The Girl Effect: The Clock is Ticking


9 thoughts on “The Girl Effect: The Clock is Ticking


    On a serious note, talk about a call to action. The music, the font, the colors, everything functions so effectively. It’s great to see something presented in a different medium as well. Its message definitely wouldn’t have been as effective in a fixed text format.

  2. Jr. Woodard says:

    This is a great ad. Everything about it i loved. The message, the ability to hold my interest,and the unique way of showing this message how real the situation is. The youth is suffering and needs more of these to pop up. But as i will say, what about the boys. I mean young men are at risk of HIV as well and are put in positions where sex can be a problem for them not just for women. They could feel pressured into sex just as well as a girl is and if they arent safe and not ready they need to be approached about it as well. You don’t see too many ads that target them for an audience and that is a shame. If that was to change then it could really impact our world and youth as a whole.

  3. Salvador Forte says:

    This is a very well done campaign with a powerful message of preventing the female youth into going the wrong and less fortunate path. There is one huge underlying assumption towards the end however: that every girl wants to get married and have a child. The campaign says, “She can marry and have children, when she’s ready.” Although it does say “can” and “when she’s ready”, the campaign is still pushing towards the feminine ideal.
    In terms of the campaign, it is very effective because the ability to marry and have children on the woman’s accord, proves that she has a choice. This is not the case for the girl in the first scenario. The campaign used the idea of marriage and having healthy babies to counteract the helplessness and lack of choices the girl in the first scenario had. For the sake of the message, the use of the assumption that every girl wants to marry and have children is valid. Some girls do not have a choice, the campaign just wants every girl to at least have a say in their life.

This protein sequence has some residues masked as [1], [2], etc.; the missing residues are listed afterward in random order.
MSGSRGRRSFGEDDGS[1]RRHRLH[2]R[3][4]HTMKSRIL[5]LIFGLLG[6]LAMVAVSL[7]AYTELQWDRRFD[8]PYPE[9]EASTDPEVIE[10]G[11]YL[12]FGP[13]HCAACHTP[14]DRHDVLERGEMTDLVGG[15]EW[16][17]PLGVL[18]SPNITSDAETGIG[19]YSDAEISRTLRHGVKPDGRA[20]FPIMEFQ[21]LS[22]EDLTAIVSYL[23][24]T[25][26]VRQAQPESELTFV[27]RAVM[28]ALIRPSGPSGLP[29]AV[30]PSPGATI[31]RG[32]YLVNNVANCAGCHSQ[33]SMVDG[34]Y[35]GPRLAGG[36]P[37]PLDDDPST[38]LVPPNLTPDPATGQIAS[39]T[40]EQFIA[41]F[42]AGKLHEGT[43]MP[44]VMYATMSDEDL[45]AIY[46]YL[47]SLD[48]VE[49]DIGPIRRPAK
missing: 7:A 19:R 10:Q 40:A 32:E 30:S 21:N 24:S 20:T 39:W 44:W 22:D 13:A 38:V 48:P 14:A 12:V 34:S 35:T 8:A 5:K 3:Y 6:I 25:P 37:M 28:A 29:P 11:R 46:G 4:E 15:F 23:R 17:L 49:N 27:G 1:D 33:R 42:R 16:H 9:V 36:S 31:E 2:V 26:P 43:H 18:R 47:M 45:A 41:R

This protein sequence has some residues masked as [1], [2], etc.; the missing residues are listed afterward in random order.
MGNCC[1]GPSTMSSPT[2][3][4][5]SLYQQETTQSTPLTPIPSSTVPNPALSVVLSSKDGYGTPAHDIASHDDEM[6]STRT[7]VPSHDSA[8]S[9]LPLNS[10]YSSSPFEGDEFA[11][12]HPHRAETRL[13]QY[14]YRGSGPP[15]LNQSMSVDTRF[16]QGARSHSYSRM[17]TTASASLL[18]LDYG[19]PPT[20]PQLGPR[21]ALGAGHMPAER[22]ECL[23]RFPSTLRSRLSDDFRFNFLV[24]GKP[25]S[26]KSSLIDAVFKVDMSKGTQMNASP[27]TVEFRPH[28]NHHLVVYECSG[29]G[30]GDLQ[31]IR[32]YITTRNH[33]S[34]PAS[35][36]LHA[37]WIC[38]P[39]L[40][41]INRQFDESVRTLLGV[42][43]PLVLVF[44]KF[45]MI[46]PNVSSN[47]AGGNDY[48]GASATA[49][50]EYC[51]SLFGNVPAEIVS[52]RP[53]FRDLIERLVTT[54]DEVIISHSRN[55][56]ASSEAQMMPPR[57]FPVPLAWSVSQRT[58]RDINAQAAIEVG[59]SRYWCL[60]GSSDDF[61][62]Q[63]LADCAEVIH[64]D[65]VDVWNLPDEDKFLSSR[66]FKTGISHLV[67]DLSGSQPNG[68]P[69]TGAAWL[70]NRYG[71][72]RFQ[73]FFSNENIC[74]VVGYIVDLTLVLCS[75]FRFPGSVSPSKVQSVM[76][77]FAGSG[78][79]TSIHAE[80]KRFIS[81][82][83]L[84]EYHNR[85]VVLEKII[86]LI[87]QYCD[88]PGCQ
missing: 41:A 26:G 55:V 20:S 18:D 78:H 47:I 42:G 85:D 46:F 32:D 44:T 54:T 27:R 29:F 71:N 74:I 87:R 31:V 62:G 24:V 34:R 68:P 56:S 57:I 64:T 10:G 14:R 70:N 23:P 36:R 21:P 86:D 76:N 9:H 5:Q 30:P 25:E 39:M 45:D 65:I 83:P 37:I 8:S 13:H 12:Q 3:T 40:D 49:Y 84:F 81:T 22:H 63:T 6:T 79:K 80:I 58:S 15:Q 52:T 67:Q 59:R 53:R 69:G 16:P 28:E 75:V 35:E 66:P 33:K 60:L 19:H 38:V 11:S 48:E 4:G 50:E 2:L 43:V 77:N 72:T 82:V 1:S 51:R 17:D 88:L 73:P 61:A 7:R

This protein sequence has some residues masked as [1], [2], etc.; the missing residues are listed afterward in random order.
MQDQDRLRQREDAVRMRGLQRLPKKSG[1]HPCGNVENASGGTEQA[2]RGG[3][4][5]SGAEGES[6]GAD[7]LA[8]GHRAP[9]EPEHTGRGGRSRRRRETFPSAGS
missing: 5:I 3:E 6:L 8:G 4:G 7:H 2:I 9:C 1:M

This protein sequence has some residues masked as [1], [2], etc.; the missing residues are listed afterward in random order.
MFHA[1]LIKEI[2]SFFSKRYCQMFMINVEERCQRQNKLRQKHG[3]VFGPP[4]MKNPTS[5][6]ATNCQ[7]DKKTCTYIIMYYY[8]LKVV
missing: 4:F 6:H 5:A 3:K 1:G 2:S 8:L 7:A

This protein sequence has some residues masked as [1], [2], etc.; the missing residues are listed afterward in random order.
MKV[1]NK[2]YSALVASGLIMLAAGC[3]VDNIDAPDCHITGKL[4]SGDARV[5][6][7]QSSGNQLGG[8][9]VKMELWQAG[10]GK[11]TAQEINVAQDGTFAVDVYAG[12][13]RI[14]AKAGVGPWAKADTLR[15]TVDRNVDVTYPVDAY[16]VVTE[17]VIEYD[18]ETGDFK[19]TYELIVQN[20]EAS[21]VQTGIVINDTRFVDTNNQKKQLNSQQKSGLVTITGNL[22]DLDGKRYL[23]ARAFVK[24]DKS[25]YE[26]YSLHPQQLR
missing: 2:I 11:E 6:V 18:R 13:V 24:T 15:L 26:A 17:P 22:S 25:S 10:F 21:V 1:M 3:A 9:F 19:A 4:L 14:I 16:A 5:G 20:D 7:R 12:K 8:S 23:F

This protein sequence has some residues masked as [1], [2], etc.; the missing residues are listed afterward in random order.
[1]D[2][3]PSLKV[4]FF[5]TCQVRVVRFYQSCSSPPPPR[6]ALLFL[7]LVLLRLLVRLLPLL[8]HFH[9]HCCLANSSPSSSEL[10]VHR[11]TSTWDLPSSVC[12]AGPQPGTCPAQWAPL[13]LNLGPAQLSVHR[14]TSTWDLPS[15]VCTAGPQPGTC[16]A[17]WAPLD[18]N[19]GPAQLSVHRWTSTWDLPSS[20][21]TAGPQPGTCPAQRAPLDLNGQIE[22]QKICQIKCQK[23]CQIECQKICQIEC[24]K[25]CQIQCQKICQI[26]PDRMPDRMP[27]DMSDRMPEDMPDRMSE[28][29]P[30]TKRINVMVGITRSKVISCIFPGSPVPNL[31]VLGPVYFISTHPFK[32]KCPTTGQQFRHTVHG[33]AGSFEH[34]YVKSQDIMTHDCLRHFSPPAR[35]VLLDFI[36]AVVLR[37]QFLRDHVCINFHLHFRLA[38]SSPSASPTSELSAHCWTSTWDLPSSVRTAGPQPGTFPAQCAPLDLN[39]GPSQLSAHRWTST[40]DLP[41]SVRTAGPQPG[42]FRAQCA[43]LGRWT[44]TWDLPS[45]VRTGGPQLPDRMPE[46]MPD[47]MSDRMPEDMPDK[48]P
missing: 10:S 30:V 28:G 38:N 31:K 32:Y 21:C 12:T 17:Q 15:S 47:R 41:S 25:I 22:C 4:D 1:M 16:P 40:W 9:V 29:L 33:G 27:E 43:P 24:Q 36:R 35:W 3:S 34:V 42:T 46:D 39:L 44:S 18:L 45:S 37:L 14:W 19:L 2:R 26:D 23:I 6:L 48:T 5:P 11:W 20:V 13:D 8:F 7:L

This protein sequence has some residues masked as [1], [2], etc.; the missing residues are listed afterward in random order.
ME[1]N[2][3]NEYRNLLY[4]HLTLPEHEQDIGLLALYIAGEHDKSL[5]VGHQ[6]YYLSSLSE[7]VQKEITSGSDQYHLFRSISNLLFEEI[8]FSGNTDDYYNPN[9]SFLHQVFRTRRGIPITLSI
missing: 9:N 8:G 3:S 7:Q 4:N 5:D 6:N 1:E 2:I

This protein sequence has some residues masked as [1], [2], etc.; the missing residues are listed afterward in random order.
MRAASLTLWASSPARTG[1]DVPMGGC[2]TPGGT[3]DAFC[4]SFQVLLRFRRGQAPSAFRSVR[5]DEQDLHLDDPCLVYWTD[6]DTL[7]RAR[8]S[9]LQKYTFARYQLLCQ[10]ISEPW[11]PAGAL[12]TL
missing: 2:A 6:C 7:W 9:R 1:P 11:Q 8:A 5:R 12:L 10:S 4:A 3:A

4. Tom Michaud says:

    I think what draws me in the most is its like an apple commercial. Its got a sweet song playing in the background that isn’t too distracting, and there is constant motion on the screen. It commands to be hear. Its not just a call to action, it’s a draft. I cannot picture anyone watching this and not feeling bad about what they are seeing. Yes i can understand be skeptical about it, but come on! It absolutely pulls your heart out. It’s appeal to pathos is so strong. It has ethos, because of the organization putting the message out. They even give you a website to check out at the end. So one might be able to go check out their sources for their information, the logos aspect of the argument. To me it makes sense, and they try to spell it out in a very easy way to understand. the color of the letters on the background is always a start contrast, as to be easily seen and read quickly. I think leaving the reading up to the audience was a great move on the designer’s part. Reading is more easily recalled in our memory than something some lady said on an internet video, you feel me? I can remember something way better reading it than i can if a person just says it to me. So i think this ad is a really strong one, with a great argument and a great set-up for it.